The stories range from the 1970’s to modern day, which lets the reader see how the agency and Richard change over the years. Since these stories are written recently, they take a take a non-nostalgic look at this ease earlier times that i really enjoyed. The mysteries are genuinely intriguing even to my jaded supernatural-investigations experience. Jepsen picks up two companions, which gives the stories another Dr. Who similarity although maybe the Avengers would be a better comparison. It is hard for me a to pick a favorite story although the one about the genius mastermind from another timeline being brought to life in our one timeline might win out. But then again, the story about the magicians trying to stop the moon landing still lingers in my mind . . .

if you are the kind of person that wishes the BBC had another series about someone investigating weird shit but without the emotional trauma of your average Torchwood episode, then this book is for you.

Aug 062018
 

Speaking of good erotica set in the apocalypse, I would be remiss in not mentioning Maxine of the Wasteland by Callista Hawkes. Hawkes writes a lot of great interactive fiction and this traditional novel is pretty great too.

The heroine, Maxine, comes across a man dying in the dessert. His heart rate drops dangerously low so to save this stranger’s life, she blows him. I’m no doctor, but the movie, Crank, taught me this is a legit way to keep a man’s heart rate up.  This just the first of many encounters in the wasteland that involves guns, cars, bartering, bandits and lots and lots of sex.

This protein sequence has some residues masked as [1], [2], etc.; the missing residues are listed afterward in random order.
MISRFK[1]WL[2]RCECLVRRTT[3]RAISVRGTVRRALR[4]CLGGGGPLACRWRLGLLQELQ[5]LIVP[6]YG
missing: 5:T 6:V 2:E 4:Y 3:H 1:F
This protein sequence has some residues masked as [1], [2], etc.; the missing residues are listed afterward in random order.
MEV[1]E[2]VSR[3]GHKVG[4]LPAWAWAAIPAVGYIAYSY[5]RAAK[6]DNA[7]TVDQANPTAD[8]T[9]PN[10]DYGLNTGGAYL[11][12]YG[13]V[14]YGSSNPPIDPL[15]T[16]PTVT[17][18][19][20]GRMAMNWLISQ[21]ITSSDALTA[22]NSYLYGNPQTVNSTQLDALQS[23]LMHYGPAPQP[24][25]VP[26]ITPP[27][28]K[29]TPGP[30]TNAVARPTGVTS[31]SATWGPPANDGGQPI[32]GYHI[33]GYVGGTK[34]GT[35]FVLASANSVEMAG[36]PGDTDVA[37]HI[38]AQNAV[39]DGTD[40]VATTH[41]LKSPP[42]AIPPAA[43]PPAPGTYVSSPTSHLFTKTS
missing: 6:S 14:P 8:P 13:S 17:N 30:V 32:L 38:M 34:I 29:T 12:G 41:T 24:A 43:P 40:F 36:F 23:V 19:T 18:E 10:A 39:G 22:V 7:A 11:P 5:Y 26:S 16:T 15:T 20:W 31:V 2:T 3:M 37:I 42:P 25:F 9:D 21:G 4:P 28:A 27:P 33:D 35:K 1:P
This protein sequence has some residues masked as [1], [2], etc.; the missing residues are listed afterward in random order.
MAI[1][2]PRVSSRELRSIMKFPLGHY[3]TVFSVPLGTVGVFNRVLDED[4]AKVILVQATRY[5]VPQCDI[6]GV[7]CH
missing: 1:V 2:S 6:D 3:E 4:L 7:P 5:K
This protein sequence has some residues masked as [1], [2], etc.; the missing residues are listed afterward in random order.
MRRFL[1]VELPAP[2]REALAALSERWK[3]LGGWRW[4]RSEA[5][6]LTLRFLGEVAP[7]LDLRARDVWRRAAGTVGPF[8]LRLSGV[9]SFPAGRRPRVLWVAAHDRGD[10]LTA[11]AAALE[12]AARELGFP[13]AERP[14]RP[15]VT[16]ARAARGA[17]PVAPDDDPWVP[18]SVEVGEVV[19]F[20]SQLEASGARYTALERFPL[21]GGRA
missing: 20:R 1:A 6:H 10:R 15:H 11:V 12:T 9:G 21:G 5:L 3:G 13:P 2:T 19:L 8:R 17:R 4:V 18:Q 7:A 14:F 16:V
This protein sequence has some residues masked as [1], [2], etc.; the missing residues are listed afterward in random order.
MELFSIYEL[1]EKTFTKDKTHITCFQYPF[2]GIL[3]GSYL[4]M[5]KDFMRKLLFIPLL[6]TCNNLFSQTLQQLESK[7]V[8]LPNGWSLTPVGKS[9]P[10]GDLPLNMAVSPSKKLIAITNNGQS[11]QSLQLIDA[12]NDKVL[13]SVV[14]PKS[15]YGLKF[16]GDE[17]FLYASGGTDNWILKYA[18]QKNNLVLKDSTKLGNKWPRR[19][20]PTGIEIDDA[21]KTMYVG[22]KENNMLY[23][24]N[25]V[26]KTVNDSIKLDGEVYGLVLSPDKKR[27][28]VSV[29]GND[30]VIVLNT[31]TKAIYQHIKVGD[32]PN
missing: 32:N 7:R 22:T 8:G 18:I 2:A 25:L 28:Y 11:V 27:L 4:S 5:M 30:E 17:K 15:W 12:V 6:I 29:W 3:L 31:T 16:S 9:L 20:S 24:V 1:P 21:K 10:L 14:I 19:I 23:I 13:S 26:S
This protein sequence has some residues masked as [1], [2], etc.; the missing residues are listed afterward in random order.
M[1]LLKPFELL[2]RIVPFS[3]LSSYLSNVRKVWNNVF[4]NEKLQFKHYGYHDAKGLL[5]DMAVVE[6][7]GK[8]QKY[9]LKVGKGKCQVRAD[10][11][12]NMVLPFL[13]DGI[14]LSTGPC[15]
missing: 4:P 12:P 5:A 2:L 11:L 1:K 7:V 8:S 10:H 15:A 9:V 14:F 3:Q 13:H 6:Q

I liked this book a lot and it scratched that Mad Max With Porn itch that is so rare in erotica.

Jul 302018
 

I don’t know about you, but I have the hardest time finding good erotica set in a post-apocalyptic world. There are tons of books set in fantasy worlds and science fiction, but rarely do I find a good old-fashioned apocalypse and when I do, nine times out of ten, magic has come back to the world and for me, that is not the apocalypse I am looking for. I want stuff like the Fallout game, or even the Walking Dead series.  I want Mad Max with more leather. I want naked raiders and scavenged dildos.

Roc Bronco and Slut Puppy After the Apocalypse is that kind of book. Written by the talented Y. Falstaff, it features a world where an undefined apocalypse turned everything to shit and the world before belongs to a previous generation. All the tropes are here from bartering for supplies, to biker gangs to mutants to the dog-eat-dog mentality of survivors. Life is harsh and no one can be trusted. It is pretty bleak, which makes it pretty awesome.